These are my recollections of September 11th, 2001. Originally posted on “Clever Title Goes Here” on September 11th, 2006.
803 N. Van Dorn Street is approximately three miles as the crow flies from the Pentagon, and that was my address in the city of Alexandria. My birthday evening was spent at a tapas bar, where five hours later I was projectile vomiting from eating bad mussels. The next morning, I didn’t go out to Fairfax, where I worked. I was home, in bed, three miles from the Pentagon with no idea that my entire existence was about to change.
When I woke up, I went to my computer (always) to check e-mail and to talk to friends in Houston. My Republican friend, Jim, instant messaged me frantically. “Leslie, a plane has just hit one of the towers at the World Trade Center. TURN ON THE NEWS. As I went to the television, I heard a sonic boom that sounded like it was just across the street. The walls rattled. My neighbor told me that the noise was so loud that one of the pictures had come off her wall. Because of the distance of the Pentagon from my house, I didn’t suspect what had happened until I saw a feed of it on CNN. It was then that I went into complete and total shock.
The phone lines were jammed, and my panic grew as I couldn’t reach my wife, my parents, my sister… anyone. I sat alone in my house and wondered how long I personally was going to be under attack. I was so numb with shock that it didn’t occur to me to think of anybody else, because survival mode had taken over. I am not kidding when I say that the federal air space above my house was flooded within the hour. Fighter jets flew above my head for the next 54 hours- one every ten minutes.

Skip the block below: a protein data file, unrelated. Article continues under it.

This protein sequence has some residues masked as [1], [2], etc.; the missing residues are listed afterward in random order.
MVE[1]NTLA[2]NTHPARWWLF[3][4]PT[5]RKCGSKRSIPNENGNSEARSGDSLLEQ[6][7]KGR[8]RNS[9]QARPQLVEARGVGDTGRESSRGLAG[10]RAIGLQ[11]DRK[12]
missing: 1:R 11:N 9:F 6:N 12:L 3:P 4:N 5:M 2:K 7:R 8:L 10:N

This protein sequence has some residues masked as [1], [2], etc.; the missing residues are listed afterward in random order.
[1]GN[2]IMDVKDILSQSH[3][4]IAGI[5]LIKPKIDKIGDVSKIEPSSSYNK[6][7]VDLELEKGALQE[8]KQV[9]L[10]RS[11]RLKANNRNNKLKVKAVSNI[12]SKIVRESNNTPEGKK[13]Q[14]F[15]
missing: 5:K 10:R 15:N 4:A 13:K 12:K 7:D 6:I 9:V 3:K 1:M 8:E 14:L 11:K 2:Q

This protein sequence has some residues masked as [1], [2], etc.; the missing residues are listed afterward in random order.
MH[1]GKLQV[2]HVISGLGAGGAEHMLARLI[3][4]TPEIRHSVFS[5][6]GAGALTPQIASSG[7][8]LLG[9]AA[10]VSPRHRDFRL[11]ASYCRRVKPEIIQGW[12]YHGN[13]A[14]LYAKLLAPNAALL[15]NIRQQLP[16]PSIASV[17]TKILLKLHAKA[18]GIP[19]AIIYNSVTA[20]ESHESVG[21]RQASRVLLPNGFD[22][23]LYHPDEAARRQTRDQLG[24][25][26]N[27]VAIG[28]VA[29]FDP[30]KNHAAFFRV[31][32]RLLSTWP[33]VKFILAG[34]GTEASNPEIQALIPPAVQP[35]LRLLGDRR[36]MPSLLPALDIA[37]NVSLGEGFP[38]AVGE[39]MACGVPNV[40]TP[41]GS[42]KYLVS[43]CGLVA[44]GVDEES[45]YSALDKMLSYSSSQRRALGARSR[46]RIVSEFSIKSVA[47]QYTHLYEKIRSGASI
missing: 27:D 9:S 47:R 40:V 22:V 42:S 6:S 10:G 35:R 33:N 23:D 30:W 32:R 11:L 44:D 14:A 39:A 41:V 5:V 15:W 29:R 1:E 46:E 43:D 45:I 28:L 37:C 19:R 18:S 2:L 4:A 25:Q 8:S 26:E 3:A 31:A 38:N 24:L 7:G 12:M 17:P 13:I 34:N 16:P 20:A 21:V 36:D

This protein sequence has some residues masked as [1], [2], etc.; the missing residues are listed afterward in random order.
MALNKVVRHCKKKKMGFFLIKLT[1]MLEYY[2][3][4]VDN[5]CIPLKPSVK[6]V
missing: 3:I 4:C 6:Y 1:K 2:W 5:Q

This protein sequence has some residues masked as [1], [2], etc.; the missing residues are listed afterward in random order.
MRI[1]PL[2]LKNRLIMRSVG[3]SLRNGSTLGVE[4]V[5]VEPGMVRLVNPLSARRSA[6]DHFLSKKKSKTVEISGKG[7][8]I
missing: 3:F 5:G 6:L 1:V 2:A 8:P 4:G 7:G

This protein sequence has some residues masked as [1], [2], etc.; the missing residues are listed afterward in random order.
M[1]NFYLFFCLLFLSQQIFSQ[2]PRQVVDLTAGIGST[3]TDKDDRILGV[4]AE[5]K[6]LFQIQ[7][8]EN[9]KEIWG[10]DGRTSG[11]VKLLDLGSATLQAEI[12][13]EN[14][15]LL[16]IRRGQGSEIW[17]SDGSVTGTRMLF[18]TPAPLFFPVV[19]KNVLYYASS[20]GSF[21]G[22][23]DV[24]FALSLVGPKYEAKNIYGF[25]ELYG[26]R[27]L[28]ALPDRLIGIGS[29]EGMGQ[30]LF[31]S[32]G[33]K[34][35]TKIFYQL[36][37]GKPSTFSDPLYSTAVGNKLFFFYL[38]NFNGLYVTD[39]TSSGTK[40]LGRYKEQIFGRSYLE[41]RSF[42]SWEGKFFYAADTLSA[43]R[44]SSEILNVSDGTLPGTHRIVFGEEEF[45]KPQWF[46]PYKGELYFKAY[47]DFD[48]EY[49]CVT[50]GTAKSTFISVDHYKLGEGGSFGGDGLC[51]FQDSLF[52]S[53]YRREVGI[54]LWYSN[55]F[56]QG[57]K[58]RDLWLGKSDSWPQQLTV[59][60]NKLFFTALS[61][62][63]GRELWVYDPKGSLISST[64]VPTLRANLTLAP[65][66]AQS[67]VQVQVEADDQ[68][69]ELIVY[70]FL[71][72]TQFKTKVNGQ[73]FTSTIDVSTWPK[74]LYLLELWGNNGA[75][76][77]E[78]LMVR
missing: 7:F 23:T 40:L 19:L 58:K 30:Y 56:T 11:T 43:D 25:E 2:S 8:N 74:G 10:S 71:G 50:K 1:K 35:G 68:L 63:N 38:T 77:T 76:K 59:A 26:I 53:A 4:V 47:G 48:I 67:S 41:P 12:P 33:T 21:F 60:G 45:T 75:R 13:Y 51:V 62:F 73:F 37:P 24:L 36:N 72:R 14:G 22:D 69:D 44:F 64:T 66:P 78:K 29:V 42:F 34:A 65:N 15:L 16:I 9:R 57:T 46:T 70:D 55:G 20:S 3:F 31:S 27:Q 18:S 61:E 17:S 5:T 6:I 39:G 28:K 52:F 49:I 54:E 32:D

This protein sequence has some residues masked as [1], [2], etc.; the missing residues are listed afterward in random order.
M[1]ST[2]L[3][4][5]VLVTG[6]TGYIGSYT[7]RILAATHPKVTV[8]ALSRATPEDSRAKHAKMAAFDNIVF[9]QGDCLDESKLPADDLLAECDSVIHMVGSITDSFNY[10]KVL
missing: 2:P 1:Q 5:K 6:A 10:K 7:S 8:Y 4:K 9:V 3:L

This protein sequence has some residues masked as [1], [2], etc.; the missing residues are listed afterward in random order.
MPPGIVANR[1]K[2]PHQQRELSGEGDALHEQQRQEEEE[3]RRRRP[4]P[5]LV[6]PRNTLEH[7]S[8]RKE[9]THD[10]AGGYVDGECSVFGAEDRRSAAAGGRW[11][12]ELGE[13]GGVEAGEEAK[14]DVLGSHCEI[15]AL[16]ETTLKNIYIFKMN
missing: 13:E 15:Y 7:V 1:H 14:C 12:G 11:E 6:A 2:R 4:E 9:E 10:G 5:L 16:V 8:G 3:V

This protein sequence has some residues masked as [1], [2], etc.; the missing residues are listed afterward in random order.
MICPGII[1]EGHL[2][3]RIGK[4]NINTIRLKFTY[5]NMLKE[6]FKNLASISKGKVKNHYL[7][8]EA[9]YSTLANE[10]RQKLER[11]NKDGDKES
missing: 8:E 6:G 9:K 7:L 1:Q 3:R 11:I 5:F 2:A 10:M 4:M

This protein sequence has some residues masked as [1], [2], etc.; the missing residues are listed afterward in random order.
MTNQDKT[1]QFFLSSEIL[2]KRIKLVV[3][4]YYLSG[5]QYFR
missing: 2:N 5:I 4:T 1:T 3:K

Finally, my wife was let go from work and sent home, and when she came through the door, we held each other so tightly that we each thought we might suffocate, but neither wanted to let go. The feeling in the room was that we didn’t have to go back to Houston, but we wanted to get the hell out of DC. The only thing that stopped us was that we didn’t know which city would be under attack next, and it was probably better to stay in the house with the fighter jets over it than no fighter jets at all.
My parents and my in-laws had no idea what was going on, and they couldn’t reach us by phone. I don’t remember if they contacted us by e-mail, but it was several days before we could talk to them. By the time we were connected, we were overcome with emotion at hearing their voices. My in-laws wanted us to pack up and move immediately. My dad was the voice of calm in the situation, saying that Houston was under just as much threat right then because of the massive amount of refineries in the area, and we might as well stay put.
The end of the day was terrifying. We didn’t want to go to sleep. We sat on the kitchen floor and cried so hard that we were shaking with grief. We prayed for all the people who had been lost, and their families who had to really experience it. Oh, wait- no. We weren’t really that selfless. We were scared out of our minds, and even though we could see past ourselves into the lives of others, at least a good hour of the shaking was not knowing what the hell to do. Analyzation made us paralyzed.
The months afterward were tough. The part of the Pentagon that had been hit was visible to the freeway, and getting into DC took hours for those first few days because so many people stopped to cry and gape.
At Christmastime, we flew home through National Airport. There were little boys, 18-year-olds, with fully automatic weapons at every turn. People were getting frustrated and loud as they had to unwrap all of their presents, and to me it was a little bit silly. Why get upset when we were practically at Defcon OH MY FUCK? For the first time, I had a woman probe the zipper on my jeans and the underwire on my bra. At that time, we did not have to take off our shoes… but we did wish that we’d booked through Dulles.
Slowly, things got back to normal… though lots of sermons at church were about the tragedy and the rebuilding plan. I’m not sure that you ever get over it, nor do you learn to live with it- as I so eloquently heard on the news yesterday. You just live it.
And tell it. And retell it.
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